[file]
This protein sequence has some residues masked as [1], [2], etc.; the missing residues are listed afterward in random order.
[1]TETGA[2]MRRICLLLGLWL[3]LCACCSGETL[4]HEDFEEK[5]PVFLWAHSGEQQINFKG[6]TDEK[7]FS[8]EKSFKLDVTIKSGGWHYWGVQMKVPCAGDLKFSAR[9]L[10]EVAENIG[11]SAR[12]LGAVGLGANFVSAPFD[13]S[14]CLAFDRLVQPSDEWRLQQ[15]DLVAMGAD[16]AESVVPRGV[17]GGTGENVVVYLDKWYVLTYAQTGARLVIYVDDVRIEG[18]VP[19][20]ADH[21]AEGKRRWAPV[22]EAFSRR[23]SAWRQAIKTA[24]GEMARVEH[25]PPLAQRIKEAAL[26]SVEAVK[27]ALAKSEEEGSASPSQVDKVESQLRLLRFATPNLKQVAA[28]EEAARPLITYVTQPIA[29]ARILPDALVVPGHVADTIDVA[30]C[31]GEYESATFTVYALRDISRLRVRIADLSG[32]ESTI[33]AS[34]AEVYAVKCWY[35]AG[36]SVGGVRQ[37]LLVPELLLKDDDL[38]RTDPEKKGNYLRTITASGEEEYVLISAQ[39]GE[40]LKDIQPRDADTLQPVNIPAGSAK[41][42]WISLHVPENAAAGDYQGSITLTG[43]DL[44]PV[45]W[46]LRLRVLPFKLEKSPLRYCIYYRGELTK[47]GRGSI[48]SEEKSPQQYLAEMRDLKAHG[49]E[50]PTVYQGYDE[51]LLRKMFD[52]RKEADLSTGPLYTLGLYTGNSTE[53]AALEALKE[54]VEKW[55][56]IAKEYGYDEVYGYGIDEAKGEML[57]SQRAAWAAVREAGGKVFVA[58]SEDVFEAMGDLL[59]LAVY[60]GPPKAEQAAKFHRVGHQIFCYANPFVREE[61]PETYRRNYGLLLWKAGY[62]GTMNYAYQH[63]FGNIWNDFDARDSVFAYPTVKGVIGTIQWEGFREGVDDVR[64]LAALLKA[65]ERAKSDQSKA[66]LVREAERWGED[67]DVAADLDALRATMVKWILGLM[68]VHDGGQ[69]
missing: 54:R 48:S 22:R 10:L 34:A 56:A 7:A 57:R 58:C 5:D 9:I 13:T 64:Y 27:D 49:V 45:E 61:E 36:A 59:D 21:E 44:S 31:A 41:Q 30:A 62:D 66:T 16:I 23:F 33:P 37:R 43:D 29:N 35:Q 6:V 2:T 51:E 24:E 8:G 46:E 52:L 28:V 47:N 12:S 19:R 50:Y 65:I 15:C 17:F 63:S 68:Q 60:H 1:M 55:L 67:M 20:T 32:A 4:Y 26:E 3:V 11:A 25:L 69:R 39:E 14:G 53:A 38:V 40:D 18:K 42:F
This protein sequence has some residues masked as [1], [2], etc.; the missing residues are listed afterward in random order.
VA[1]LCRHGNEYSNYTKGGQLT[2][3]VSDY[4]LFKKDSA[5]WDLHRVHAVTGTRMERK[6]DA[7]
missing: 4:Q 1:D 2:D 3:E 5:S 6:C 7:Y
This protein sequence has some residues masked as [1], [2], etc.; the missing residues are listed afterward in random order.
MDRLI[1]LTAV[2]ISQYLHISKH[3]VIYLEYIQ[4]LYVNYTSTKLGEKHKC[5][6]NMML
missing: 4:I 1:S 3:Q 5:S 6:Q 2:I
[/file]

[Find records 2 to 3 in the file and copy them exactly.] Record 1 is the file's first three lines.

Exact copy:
This protein sequence has some residues masked as [1], [2], etc.; the missing residues are listed afterward in random order.
VA[1]LCRHGNEYSNYTKGGQLT[2][3]VSDY[4]LFKKDSA[5]WDLHRVHAVTGTRMERK[6]DA[7]
missing: 4:Q 1:D 2:D 3:E 5:S 6:C 7:Y
This protein sequence has some residues masked as [1], [2], etc.; the missing residues are listed afterward in random order.
MDRLI[1]LTAV[2]ISQYLHISKH[3]VIYLEYIQ[4]LYVNYTSTKLGEKHKC[5][6]NMML
missing: 4:I 1:S 3:Q 5:S 6:Q 2:I